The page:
At the age of twelve Tania Bruguera had already begun studying art at the Escuela Elemental de Artes Plásticas in Havana, where she was exposed to interdisciplinary and experimental practices. Around this time the pioneering 1984 Havana Biennial opened providing a global space for contemporary art from Africa, Asia, the Caribbean, Latin America and the Middle East to be discussed and exchanged. Bruguera and her artist colleagues inherited this experimental context in the 1990s, resulting in the emergence of a new generation commonly referred to as New Cuban Art. It was during this time that Bruguera consolidated her unique performative brand of art, in which she chose to work with the real and the present, rather than with traditional modes of representation. Her performances often reflect a biting critique of Cuban life since the supposed triumph of the revolution. Yet Bruguera also went beyond her generation’s concerns, as she incorporated the political spirit of her exiled artistic predecessors and developed it into her own fresh brand of activism. It was partly because of performances like Bruguera’s that there was a repressive backlash in the Cuban art scene, largely because the art went beyond the degree of criticism that the government tolerated. Thus, the late 1990s were a critical moment for Bruguera, when she questioned her identity and what it meant to be Cuban, if “being Cuban [means] solely living here, or whether it signified a condition beyond borders”. (Helaine Posner, Tania Bruguera – On the Political Imaginary, 2009, p. 21). The transgressive identity politics and her criticism of Cuban society is precisely what allowed her art’s importance to extend beyond its national borders and placed Bruguera at the forefront of international contemporary art.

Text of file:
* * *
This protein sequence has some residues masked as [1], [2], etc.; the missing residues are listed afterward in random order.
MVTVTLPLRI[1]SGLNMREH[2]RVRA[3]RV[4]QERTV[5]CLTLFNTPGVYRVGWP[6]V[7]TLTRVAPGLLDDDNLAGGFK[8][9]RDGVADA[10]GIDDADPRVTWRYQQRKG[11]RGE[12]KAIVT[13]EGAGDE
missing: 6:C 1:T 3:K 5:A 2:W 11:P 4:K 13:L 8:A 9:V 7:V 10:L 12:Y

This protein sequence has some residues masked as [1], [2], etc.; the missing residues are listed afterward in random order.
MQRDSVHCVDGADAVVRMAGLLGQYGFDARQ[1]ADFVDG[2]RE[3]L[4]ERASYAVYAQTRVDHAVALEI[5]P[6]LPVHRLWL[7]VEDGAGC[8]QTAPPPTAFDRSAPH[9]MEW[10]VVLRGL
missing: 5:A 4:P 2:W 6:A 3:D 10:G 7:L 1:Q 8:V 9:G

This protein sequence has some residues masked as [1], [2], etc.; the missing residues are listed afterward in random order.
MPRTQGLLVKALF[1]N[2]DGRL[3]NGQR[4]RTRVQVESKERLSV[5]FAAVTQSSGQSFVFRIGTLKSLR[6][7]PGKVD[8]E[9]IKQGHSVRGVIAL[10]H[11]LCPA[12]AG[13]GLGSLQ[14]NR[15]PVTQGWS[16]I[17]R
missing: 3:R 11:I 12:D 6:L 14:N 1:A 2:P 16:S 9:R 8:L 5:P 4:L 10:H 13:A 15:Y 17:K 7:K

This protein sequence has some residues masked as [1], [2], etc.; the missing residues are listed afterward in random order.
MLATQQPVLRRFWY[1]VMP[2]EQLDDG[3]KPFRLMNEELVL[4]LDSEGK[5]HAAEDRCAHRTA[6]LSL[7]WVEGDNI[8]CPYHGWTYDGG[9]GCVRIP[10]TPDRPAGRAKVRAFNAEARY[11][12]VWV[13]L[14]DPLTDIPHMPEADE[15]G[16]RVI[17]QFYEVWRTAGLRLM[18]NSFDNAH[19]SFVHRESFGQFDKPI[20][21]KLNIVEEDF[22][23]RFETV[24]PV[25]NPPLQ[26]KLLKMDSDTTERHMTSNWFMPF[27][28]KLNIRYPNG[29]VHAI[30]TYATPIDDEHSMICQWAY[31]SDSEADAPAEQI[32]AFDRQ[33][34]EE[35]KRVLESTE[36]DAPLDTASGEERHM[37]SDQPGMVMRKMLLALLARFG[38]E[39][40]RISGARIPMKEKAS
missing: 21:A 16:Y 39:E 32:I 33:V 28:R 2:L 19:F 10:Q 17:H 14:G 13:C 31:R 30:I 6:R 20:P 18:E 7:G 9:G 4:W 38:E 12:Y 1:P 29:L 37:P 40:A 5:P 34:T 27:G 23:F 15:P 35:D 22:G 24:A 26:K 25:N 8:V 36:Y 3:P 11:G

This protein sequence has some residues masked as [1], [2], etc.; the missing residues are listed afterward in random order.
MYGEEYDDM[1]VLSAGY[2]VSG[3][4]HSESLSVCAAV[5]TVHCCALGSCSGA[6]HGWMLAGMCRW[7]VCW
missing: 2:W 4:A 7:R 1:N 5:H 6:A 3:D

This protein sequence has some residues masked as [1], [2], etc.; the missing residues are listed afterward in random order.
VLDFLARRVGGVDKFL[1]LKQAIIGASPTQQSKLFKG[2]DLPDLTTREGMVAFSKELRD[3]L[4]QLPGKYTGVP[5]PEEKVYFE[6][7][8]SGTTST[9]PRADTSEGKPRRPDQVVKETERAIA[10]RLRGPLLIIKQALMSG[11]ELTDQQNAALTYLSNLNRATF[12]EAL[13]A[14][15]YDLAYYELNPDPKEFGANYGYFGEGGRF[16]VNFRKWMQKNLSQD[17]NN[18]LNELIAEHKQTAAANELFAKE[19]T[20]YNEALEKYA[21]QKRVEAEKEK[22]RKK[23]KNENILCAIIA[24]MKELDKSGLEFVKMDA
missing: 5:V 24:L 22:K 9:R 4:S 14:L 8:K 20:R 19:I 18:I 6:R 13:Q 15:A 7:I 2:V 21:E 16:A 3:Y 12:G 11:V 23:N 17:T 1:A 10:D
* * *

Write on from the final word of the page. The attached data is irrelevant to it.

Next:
Bruguera’s work was also influenced by artist Juan Francisco Elso Padilla, one of her instructors at the Escuela de Artes in Havana, who was a pioneer in experimental art pedagogy and was also part of the first generation of progressive political dissent in Cuba. Padilla’s art had ritualistic and mystical approaches that are involved with the act of possession, which are typical of Afro-Caribbean religions and consist of deities who possess a worshipper’s body to come to this world and express themselves. Displacement, 1998-1999, alludes to Afro-Caribbean syncretic religions, as Bruguera impersonates the Nkisi Nkonde deity who possesses a human worshipper, who is also Bruguera. Nkisi Nkonde is a fetish figure in Cuban folk beliefs who grants petitions in exchange for offerings and promises. Bruguera’s version of Nkisi Nkonde is a remarkable, monumental suit made of layers of Cuban earth, replete with nails protruding from the arms, legs and head, which symbolize the devotions of each of the petitioners. When the devotees do not fulfill their promises, Nkisi Nkonde seeks out the supplicants and punishes them. In her performance Bruguera underwent a feat of physical endurance by wearing the heavy suit, and theatrically awakening to hunt for her transgressors throughout the streets of Havana. Through her work, Bruguera states that her body is also “her own subjective body, but it was simultaneously ritualized into a social body.” (Helaine Posner, Tania Bruguera – On the Political Imaginary, 2009, p. 21)